The new drama Awake rivals The Twilight Zone with its reality-bending premise. Detective Michael Britten (Jason Isaacs) wakes up from a family car crash to find that his wife (Laura Allen) has survived and his son (Dylan Minnette) has died. When he goes to sleep, though, he finds himself in an alternate reality in which his wife has died and his son has survived. Each scenario has its own therapist insisting that the current reality is the true one. Meanwhile, Michael investigates crimes in each “waking” state, with help from clues that overlap from his “dreams.”
Needless to say, the therapists in each reality think he’s crazy. Maybe he is.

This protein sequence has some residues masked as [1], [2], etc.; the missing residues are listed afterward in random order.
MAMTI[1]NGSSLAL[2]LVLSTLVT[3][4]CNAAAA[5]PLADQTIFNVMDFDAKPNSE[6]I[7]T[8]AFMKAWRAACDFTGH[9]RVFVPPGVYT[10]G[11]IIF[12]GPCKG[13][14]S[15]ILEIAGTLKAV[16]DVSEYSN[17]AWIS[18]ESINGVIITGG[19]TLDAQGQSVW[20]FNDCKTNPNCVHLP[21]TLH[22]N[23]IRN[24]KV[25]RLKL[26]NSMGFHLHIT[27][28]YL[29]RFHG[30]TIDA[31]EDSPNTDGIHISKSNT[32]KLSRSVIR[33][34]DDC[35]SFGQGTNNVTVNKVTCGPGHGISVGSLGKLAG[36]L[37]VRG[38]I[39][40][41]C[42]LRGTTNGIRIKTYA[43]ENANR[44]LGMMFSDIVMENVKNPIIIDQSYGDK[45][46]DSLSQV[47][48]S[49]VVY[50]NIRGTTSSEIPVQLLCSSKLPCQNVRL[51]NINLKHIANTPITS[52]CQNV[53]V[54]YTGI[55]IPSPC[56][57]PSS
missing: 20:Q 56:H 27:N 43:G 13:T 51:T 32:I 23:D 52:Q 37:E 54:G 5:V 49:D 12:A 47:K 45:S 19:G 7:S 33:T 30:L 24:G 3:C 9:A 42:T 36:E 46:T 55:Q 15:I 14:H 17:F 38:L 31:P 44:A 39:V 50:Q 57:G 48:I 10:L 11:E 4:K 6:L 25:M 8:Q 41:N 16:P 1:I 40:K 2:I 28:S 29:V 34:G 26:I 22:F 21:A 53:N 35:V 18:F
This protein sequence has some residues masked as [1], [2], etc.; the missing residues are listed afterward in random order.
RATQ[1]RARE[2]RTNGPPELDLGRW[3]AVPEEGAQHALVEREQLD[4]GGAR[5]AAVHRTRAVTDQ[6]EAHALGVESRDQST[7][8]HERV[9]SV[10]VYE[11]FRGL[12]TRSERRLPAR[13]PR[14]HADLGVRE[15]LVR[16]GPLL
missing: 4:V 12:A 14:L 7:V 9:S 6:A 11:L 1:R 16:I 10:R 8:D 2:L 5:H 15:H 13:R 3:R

In a brilliant performance, Isaacs makes you feel Michael’s confusion, pain, and yearning. Awake is downbeat, though somehow not a downer. Like the hero, you feel that you’re trapped between fantasy and reality. And that’s a fascinating place to be.
One thing you have to wonder: Can the series possibly sustain this high concept? After all, the alternate realities of The Twilight Zone lasted only one episode apiece. You can only dream about where the filmmakers are going to take this thing.
Judging from the pilot, though, they have a knack for making dreams come true.
Oscar Hammerstein II: Out of My Dreams
Friday, 4:30 pm (PBS)
Oscar Hammerstein, the most acclaimed lyricist and librettist of the 20th century, at work. (Courtesy of Rodgers & Hammerstein)
As someone born post-Elvis, I’ve always had a hard time with the earnest American musical tradition, typified by Oklahoma and South Pacific. I could enjoy a Simpsons parody, but not a straight rendition, God forbid.